What is a Water Vole? - Habitat & Ecology

Instructor: Sujata Archer
Is that a rat or a water vole? While water voles are often mistaken for rats, they live in a very different habitat and ecology. In this lesson, you will learn more about this endangered species.

What Are Water Voles?

The water vole is a famous character in many books. The children's book Wind in the Willows had a water vole named Ratty. Tom Moorhouse has also written about water voles in his books The Rising and The River Singers. So what is it that makes water voles so interesting that they are cast as main characters in a book?

Water voles are mammals (vertebrates that are warm blooded). The European water voles, Arvicola amphibius, is sometimes called the water rat. They can be found all the way from Britain to Siberia. Due to a danger to their population, they are currently a protected species. The North American water vole, Microtus richardsoni, lives in alpine and semi-alpine meadows that are near water at elevations of around 3,000 to nearly 10,000 feet.

Water Vole Checking Out Surrounding Area
Water Vole

Among all the voles, the water vole is the largest in size. They have shiny, chestnut brown fur which keeps them warm when swimming, although the water voles in Scotland have a black fur coat. Their noses are rounded at the end and so are their ears. Their ears do not protrude out too much and have flaps that prevent water from going inside. They also have a furry tail.

The European water voles are herbivores (only consume plants) but their North American counterparts eat insects, too. Water voles can consume 80% of their body weight in food every day! They eat the stems and leaves of plants that grow near the water. They are also known to consume roots and barks of trees, such as the willow.

Water voles live in family groups, and they mark their territory boundaries by their latrines (areas where they pile their droppings). The European water voles produce approximately five litters a year and the North American water voles produce around two to three litters each year. The average lifespan is two years, which can be shortened due to predation (when an animal preys on another).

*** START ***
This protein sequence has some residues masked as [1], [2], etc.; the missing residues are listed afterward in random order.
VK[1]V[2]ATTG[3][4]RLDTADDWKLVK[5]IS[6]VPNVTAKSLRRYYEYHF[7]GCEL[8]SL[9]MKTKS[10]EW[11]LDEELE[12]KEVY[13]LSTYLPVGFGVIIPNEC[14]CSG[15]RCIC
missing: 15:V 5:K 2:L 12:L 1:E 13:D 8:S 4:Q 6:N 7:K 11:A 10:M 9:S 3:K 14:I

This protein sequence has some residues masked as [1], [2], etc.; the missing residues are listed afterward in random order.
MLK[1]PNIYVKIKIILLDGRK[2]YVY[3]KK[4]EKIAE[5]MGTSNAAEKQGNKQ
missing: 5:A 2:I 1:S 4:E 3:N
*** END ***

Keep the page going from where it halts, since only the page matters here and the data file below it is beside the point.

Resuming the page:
During the winter, water voles go underground but do not hibernate. They store enough food to keep them going through long periods of sleep.

Habitat and Ecology

Water voles lives in burrows that they excavate near ditches, streams, rivers, ponds and watersheds. The density of the vegetation at a site is important for water voles as the vegetation serves as a food source. They like to have areas with grass and reeds so they can build their nests above water. The grassy vegetation is also helpful in protection from predators. They need to have water all year round.

Water Vole Sheltered by the Riverbank
Water Vole

Water voles prefer riverbanks because they like to burrow and make their homes here. They choose riverbanks that are soft and stable so they can make their burrows easily and that have steep sides so predators cannot get at them easily. The nesting chambers are made above the water. The burrows they create can be as far as six feet away from the water's edge. Water voles dig their burrow in a very neat manner without leaving any debris. The underground burrows are used all year round.

Factors that are considered desirable for a water vole's habitat:

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